There are a number of musical genres where dexterity and flamboyance take a back seat to songcraft. In such instances, shredding solos, labyrinthine time shifts and baffling modal scalar work have little import. Garage rock is such a circumstance, and it is in this environment that we find Crooked Little Sons.
The Exeter quartet’s debut contains 5 tracks of slack jawed, low slung sleaze. Despite coming to life only last year, the Devon lads have crafted a concise and well-realised EP, full of character and promise.
The EP ignites with He Who Dares, instantly calling leathery drug-caskets Buckcherry to mind. That lasciviousness, the implied peril; it manhandles the track with little care or attention being given to its feelings. However, where Josh Todd felt like he was a stiff breeze away from disintegrating into a pool of assorted narcotics, Josh Bessant has the lilt of a young man swaggering through a blizzard of skirt. The guitars are sturdy, the drums pump away solidly in the background; all is well.
Lack The Attack immediately calls Nine to mind, the migrating bass work and staccato drums imbuing the song with youthful naivety. Its eulogy to drinking and sleep deprivation could only have come so convincingly from the young; this tale has no remorse. Confidently brief at 2:22 in length, it segues straight into the Strokesesque This Town. With overtones of ex-Wildhearts heroin support group, The Yo-Yo’s, this is a defiantly brutish concoction replete with county-swagger imagery. Ideal as a Hollyoaks fighting soundtrack, Bessant’s rasping pipes couldn’t be more appropriate.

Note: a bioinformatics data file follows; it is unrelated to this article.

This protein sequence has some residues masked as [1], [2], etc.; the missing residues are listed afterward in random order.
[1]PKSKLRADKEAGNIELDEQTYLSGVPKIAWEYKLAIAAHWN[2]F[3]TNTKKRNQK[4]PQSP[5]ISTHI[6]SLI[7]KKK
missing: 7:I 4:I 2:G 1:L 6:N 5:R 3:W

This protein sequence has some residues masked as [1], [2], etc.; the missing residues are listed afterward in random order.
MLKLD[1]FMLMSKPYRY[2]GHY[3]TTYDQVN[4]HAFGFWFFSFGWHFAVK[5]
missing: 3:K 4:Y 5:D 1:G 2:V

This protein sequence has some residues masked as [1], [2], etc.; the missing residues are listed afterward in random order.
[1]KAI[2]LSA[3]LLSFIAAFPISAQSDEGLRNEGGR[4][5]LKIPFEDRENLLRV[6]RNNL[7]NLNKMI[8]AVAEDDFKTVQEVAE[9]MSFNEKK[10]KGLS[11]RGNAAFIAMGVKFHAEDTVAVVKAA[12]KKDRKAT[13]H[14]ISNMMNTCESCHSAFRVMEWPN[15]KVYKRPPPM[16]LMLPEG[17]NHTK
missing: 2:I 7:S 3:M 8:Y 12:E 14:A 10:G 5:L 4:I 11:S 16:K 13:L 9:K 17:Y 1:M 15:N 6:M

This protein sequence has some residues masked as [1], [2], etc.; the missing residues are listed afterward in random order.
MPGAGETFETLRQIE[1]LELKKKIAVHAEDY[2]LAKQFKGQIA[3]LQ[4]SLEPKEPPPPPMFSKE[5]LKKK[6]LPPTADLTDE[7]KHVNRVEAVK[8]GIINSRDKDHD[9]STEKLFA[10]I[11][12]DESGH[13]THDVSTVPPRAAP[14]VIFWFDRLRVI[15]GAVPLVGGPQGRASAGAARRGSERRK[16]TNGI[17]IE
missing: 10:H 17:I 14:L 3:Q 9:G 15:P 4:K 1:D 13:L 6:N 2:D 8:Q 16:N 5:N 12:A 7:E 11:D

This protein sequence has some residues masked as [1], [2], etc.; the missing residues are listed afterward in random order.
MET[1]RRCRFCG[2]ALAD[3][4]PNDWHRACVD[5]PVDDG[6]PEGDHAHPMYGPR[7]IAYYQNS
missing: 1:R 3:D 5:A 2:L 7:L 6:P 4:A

When I received the tracks from the band, the second last tune, Sharp As A Brick, was the first one to be coughed out by my media player. Idiotic in the extreme, from the opening riff onwards, in context it stands out as a wonderful example of pure enjoyment; frill free, straight from the loins, circumnavigating intelligence entirely, and all the better for it. The party tune as a case study, I can imagine this getting punters on the dancefloor immediately. Spot on.
It’s not all allusions to boning and behaviour though-Little Girl warns against the conduct carried out by an unspecified young woman, seemingly fate-bound into making poor choices. Bounding along with an almost waltz-like quality, this is a jaunty number indeed, closing the EP in fine style.
Crooked Little Sons have created a knowing, well rendered EP here. A grand debut to start with, and a great platform from which to take flight into the future. There are times where the songs feel like they themselves wanted to be shorter, as though the magic 2 minute mark fits their writing style, but the longer tracks show a willingness to let the material play out, and certainly feature moments of clearly intended crowd participation. It feels like just the start for the Devon boys, and I await their future releases with some anticipation.